Tuesday, June 12, 2012

Are we doing church right? Part 4

 So far, we've been asking where our current Christian church traditions have come from.  And are they Biblical? We discussed where we got our Church Building and how influential Emperor Constantine was on some of our early traditions.  Today, I want to briefly list some of the people and groups throughout the centuries who had added to our current way of doing things. 

Ulrich Zwingli, a Swiss Reformer - Replaced  the alter table with the "Communion" table from which the bread and the wine were administered and carried to the people in little cups on a wooden tray.

John Calvin (1509-1564) - stressed the importance of the sermon during the service, going so far as to say that each believer had access to God through the preached Word. Calvin believed most of the worship service should be led by the pastor from the pulpit, making the pastor the MC and CEO of the service.

(This is in direct opposition to what the Apostle Paul tells us in 1 Corinthians 12, that Jesus is the head of the church and that He speaks through His entire body, not just one member)

Martin Bucer (1491-1551) instituted the idea that one should be quiet and somber when entering the church building. This practice grew so out of hand that in Puritan New England, people were fined for smiling in church!

Puritans - gave us the long pastoral prayer at the beginning of the sermon, a prayer that could last up to an hour!  The sermon became even more important to the Puritans since they believed it was equivalent to God speaking directly to them. Hence, they would punish church members for missing the service by fining them or putting them in stocks!  Like the Catholics, Lutherans, and Calvinists before them, the Puritan order of worship was highly predictable, written out in detail and followed to the letter

Methodists - brought loud singing to the service, but kept the Looooong pastoral prayer.  Gave birth to the "altar call"

George Whitfield (1714-1770) - invented the open-air revival meeting and made the sole purpose of preaching to win lost souls.  Instituted the use of emotional music to invoke a response from the people.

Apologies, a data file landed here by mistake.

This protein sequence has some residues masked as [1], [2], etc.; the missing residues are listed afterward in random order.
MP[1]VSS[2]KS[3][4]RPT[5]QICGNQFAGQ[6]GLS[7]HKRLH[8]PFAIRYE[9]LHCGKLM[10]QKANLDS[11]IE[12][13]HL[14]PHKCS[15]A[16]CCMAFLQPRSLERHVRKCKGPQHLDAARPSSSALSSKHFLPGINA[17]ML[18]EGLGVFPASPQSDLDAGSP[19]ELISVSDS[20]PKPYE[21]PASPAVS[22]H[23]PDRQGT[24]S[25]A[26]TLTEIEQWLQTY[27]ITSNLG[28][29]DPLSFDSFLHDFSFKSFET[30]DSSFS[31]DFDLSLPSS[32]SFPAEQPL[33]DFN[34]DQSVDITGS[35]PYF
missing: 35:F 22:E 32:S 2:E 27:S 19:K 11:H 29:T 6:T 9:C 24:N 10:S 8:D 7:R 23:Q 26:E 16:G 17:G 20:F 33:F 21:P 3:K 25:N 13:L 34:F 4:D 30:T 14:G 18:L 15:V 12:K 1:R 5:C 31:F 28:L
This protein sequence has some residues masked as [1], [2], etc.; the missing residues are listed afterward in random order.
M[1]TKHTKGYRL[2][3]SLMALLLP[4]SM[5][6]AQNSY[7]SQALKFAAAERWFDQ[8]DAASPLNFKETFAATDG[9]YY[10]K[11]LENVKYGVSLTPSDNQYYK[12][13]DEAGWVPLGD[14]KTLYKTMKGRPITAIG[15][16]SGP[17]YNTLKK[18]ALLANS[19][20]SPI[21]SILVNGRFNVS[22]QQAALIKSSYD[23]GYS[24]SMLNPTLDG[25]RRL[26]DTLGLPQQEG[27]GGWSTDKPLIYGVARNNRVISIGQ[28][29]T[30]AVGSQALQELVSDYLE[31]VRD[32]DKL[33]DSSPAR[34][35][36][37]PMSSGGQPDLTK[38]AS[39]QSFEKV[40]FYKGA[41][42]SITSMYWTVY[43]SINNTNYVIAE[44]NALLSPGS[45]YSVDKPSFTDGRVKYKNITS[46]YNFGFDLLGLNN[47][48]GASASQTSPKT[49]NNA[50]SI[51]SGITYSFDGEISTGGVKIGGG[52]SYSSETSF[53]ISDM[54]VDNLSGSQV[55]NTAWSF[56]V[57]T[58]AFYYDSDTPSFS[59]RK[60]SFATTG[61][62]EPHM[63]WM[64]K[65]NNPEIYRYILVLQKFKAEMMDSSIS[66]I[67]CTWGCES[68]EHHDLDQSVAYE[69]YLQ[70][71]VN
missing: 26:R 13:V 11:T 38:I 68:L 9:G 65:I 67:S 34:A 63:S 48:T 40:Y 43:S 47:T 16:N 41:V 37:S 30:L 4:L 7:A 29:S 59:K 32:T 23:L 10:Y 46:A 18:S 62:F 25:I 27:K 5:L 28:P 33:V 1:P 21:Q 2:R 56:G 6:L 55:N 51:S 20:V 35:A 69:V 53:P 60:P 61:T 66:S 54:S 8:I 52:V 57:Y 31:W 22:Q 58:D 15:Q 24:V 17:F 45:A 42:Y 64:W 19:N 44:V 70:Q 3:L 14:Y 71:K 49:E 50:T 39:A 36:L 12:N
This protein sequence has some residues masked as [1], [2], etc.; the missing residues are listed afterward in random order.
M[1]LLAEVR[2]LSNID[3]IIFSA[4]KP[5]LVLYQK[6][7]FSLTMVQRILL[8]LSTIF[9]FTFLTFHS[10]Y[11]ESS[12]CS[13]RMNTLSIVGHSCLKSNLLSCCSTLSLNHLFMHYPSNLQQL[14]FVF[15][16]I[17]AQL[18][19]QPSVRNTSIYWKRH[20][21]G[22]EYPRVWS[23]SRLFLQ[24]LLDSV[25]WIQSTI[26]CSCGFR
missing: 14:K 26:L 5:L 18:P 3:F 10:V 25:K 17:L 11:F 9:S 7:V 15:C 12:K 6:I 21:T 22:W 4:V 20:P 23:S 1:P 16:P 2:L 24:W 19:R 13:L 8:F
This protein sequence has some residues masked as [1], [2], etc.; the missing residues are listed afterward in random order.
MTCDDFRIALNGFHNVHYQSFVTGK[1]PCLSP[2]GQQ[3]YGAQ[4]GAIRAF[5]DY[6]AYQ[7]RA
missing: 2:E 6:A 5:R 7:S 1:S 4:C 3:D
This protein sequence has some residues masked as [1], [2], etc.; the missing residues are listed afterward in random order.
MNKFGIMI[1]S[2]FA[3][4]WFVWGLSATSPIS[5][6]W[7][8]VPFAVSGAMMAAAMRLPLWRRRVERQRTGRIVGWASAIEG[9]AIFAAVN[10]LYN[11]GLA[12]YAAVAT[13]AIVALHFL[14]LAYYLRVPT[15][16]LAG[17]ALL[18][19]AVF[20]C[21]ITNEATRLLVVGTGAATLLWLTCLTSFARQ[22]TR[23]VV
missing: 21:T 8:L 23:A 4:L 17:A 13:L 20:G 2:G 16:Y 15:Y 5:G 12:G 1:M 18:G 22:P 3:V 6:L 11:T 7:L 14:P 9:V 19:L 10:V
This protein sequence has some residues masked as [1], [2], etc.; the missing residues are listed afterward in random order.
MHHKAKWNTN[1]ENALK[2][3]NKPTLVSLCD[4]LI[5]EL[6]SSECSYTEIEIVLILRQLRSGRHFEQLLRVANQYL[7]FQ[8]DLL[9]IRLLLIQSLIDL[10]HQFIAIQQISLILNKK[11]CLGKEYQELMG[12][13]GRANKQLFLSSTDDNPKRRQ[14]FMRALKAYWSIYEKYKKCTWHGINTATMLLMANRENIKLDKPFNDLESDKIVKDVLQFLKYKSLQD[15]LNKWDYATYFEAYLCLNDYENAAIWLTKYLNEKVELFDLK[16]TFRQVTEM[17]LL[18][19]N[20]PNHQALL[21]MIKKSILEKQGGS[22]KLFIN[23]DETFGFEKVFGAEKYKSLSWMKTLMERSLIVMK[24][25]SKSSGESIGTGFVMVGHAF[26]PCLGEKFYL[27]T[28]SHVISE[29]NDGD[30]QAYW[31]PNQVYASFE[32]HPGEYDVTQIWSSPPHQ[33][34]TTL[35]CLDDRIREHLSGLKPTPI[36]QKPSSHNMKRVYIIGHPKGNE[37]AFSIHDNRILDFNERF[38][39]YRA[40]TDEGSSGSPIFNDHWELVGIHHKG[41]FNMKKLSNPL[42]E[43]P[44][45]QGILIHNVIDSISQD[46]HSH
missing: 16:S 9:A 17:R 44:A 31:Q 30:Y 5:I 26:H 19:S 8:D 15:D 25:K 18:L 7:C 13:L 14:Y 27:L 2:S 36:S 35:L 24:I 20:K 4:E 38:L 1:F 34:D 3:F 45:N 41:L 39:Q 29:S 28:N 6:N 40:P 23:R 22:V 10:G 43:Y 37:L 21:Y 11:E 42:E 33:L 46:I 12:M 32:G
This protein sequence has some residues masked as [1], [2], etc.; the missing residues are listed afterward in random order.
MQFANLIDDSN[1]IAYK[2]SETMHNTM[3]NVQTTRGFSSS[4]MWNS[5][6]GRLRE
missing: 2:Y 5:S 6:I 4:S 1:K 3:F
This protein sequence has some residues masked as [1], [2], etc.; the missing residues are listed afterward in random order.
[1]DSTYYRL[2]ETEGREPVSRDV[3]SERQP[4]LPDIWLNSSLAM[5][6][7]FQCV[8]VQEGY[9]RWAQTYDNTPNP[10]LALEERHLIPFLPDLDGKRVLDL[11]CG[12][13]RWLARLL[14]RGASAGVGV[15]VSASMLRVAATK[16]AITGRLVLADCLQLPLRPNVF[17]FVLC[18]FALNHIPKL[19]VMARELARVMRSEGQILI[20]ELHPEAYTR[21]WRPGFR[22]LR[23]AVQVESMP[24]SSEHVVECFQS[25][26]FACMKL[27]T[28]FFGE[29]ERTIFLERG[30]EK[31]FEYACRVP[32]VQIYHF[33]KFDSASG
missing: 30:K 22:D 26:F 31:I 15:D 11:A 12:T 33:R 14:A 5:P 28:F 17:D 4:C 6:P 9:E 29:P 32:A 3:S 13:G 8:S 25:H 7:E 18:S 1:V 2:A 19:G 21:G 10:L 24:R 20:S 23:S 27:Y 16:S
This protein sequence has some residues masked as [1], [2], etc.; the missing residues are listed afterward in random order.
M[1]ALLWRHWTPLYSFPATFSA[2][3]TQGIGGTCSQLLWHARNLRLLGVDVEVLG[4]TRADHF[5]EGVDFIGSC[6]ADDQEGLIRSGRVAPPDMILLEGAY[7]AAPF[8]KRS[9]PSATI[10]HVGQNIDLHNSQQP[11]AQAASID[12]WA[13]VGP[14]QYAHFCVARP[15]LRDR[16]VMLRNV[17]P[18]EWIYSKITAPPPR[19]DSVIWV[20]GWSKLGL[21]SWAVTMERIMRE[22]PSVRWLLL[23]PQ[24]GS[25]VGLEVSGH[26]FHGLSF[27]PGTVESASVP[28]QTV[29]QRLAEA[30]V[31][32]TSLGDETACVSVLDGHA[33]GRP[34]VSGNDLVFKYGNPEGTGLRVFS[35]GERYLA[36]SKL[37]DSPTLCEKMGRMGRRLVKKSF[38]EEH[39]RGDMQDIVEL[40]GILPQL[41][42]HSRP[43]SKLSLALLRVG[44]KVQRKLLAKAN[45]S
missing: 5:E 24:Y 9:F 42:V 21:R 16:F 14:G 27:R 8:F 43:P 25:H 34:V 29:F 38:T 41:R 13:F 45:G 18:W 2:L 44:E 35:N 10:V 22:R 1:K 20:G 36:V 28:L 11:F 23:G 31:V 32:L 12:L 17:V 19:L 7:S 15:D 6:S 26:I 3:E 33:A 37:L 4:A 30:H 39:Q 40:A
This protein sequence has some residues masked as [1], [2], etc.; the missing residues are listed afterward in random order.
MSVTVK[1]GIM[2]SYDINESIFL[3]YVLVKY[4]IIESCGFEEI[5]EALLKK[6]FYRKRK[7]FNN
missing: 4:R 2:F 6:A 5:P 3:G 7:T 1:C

(While winning souls is a worthy goal, it was not God's sole purpose for his church, which was to have a relationship with His children and thus, make His presence more visible on earth) .

Charles Finney (1792-1875) believed that the sole purpose of a church service was to win converts by any means possible. He turned revivalism into a science and brought it into the church.  Many modern churches operate on this premise today. (Turning salvation into a procedure and process is unscriptural and takes the leading and prompting of the Holy Spirit out of the picture)

D.L. Moody (1837-1899) - introduced the music that played during altar call. Gave us door-to-door witnessing, evangelistic advertising, decision cards, the sinner's prayer. The church was seen as a gathering of individuals and not the corporate body of Christ

Aside from the above additions to the order of church, the worship service has changed little in the past 500 years. Basically the modern church service is officiated and directed by a pastor, the sermon is central and the people are passive. In essence, God's people have never broken free from the liturgical restraints they inherited from the Roman Catholics.

So what, you may say, I like the way church is run. I'm used to it. Comfortable. But  let's look at some of the negatives associated with our modern church service.

  • The current order of worship forbids participation and thus the growth of the Christian community. By silencing the body of Christ, it halts all use of individual gifts to encourage and build up the members. No one is allowed to give a word of exhortation, introduce a Spirit-led song, give a prophesy, word of Knowledge or word of wisdom, etc.
  • The current order of worship strangles the headship of Jesus. Since the pastor leads the service, the church is limited to his knowledge and gifts. Jesus, through His Holy Spirit is not permitted to operate through any one else.
  • The current order of worship makes for a boring service, lacking the power of God and the spontaneity of the Holy Spirit.
  • The current way of doing church actually hinders spiritual transformation. Christians grow by functioning, not passively watching 

So, what do you think? I'd love to hear your thoughts

(Taken from Pagan Christianity by Frank Viola and George Barna)


  1. Tues June 12th,
    "Morning, MaryLu."
    How very interesting to see just how the various menthods/changes have come about over past years in the Church, to where we are today.
    I am fortunate and blessed to be in a Church, where the Pastor encourages 'others' to use their spiritual giftings ... to exhort, encourage, lift up, minister to one another, etc. He does not see himself as the 'head-hauncho' (spelling ?).
    Although there is an orderliness to our services, our Church is totally open to the leading, guiding, and prompting of the Holy Spirit's direction. Spirit-lead singing, giving a prophecy, word of knowledge or word of wisdom ... are all a part of our worship time. (We do not put the Lord in a 'contained box', so to speak.) And the services, are not boring. Praying for healing is encouraged, along with altar-calls given.
    (However, it is not a perfect Church though either ... as us "human beings" fill the pews.)
    Thanks again for sharing all of this info with us, MaryLu. Again, interesting, and, an eye-opener.
    Take care, and, God Bless,
    In Him, Brenda Hurley